1. Kahn, Eve M. "Television; Cartoons for a Small Planet" The New York Times (March 3, 1991).
  2. 1 2 "Captain Planet And The Planeteers"., April 12, 2012
  3. 1 2 "The New Adventures of Captain Planet "., April 12, 2012
  4. Pyle, Barbara. "Barbara Pyle, with Ted Turner and Robert Larkin III created the animated action series Captain Planet and the Planeteers". Barbara Pyle Productions. Retrieved January 12, 2012.
  5. Jensen, Elizabeth (April 22, 2006). "An Aging Superhero Wins a Life Beyond Reruns". The New York Times. Retrieved 2010-03-13.
  6. Captain Planet Zooms to the Rescue of the Environment, Washington Post – Sep 16, 1990
  7. Szymanski, Michael (1990-02-03). "Captain Planet: Here He Comes to Save the Day". The Los Angeles Times. Retrieved 2010-08-24.
  8. Mother Nature Network | Captain Planet and the Planeteers, Mother Nature Network
  9. "Mother Nature Network: Online Media Finally Catches up to Sustainability Needs", Fast Company (2009-02-04)
  10. Season 1 Episode 1: A Hero For Earth 14:46–14:50
  11. "Children's Television Programming Report". Federal Communications Commission. 30 December 2006. Retrieved 14 March 2015.
  12. "We are Barbara Pyle and Nick Boxer, Co-creators and Exec. Producers of "Captain Planet and the Planeteers." AMA!". Interviewly. 15 September 2012. Retrieved 15 March 2015.
  13. Captain Planet: Meet the characters Mother Nature Network
  14. "3D Realms Site: Duke Nukem I". 1991-07-01. Retrieved 2011-11-15.
  15. "Terrifying moments in childrens television". Rambling Beach Cat. Retrieved 11 May 2016.
  16. Mendoza, N.F. (1992-11-21). "'Capt. Planet' Tackles the AIDS Crisis". The Los Angeles Times. Retrieved 2010-08-24.
  17. King, Susan (1990-09-02). "Celebrities Lend A Voice, Hand Or Name To Fall's New Children's Programs". The Los Angeles Times. Retrieved 2010-08-24.
  18. Mendoza, N.F. (1995-04-09). "Kids Shows that Aim to Raise Awareness as Well as Entertain". The Los Angeles Times. Retrieved 2010-08-24.
  19. Captain Planet: The theme song Mother Nature Network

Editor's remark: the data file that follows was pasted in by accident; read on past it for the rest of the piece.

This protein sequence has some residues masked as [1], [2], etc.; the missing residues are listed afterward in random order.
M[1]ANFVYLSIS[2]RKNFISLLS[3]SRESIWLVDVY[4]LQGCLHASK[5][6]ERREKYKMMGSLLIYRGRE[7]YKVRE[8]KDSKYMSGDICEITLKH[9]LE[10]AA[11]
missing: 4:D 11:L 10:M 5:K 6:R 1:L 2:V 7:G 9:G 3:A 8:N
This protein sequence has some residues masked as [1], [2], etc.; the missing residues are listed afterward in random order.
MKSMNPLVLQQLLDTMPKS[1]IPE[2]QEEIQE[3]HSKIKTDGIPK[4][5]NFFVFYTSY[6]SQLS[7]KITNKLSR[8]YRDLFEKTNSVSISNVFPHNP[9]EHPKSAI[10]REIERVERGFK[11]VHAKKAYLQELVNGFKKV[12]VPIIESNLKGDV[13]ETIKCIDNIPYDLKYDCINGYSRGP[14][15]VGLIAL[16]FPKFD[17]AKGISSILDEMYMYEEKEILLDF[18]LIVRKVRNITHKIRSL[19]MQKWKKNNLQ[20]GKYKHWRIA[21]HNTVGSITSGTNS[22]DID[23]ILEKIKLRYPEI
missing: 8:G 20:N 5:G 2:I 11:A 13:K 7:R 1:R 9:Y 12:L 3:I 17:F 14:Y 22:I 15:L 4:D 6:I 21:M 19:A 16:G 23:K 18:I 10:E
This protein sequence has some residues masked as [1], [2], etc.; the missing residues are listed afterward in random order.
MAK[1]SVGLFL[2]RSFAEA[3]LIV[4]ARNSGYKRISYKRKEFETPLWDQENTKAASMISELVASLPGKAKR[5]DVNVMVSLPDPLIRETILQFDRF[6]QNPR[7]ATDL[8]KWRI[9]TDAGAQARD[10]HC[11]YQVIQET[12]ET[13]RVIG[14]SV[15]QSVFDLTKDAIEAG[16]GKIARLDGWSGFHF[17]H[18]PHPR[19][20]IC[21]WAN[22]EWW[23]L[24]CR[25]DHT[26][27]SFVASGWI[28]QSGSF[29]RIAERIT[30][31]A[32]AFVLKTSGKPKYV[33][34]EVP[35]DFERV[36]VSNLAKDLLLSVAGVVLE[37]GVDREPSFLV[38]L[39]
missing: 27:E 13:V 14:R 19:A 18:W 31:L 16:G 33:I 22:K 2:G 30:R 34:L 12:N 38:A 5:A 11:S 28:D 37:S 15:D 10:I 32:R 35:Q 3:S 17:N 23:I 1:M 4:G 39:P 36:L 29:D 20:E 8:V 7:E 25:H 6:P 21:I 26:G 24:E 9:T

20. "Captain Planet and the Planeteers on MobyGames". Retrieved 2008-08-24.
  21. "Amiga Longplay Captain Planet and the Planeteers". YouTube. 2007-07-26. Retrieved 2016-08-17.
  22. "Captain Planet Foundation". Archived from the original on 17 May 2008.
  23. "Welcome to Captain Planet Foundation's Co-Store". Archived from the original on 2008-02-17. Retrieved 2016-08-17.
  24. "Captain Planet And The Planeteers: Season One". Retrieved 2016-08-17.
  25. "Captain Planet Season 1 - DVD". Retrieved 2016-08-17.
  26. "Michael Reeves interview, in which he recalls the title as simply "Planet"". Retrieved 2007-02-08.
  27. "Michael Reaves's website, listing the script as "Dark Planet"". Archived from the original on 2009-02-19. Retrieved 2008-04-20.
  28. "Ted is currently in talks to create a possible movie version of the cartoon – wonder who will play Captain Planet?". Retrieved 2016-08-17.
  29. Zeitchik, Steven (July 19, 2011). "Cartoon Network's 'Captain Planet' will be drawn into film". Los Angeles Times. Retrieved July 19, 2011.
  30. Rosenfeld, Everett (22 July 2011). "With Hollywood's Powers Combined, a 'Captain Planet' Movie Will Hit Theaters". Time News Feed. Retrieved 22 July 2011.
  31. "'Captain Planet and the Planeteers' Movie in the Works From Sony (Exclusive)". The Hollywood Reporter.
  32. "Leonardo DiCaprio, Glen Powell Teaming for 'Captain Planet' Movie (Exclusive)". The Hollywood Reporter.
  33. "Our History". Captain Planet Foundation. Retrieved January 5, 2015.
  34. "Board and Staff". Captain Planet Foundation. Archived from the original on January 10, 2015. Retrieved January 5, 2015.

External links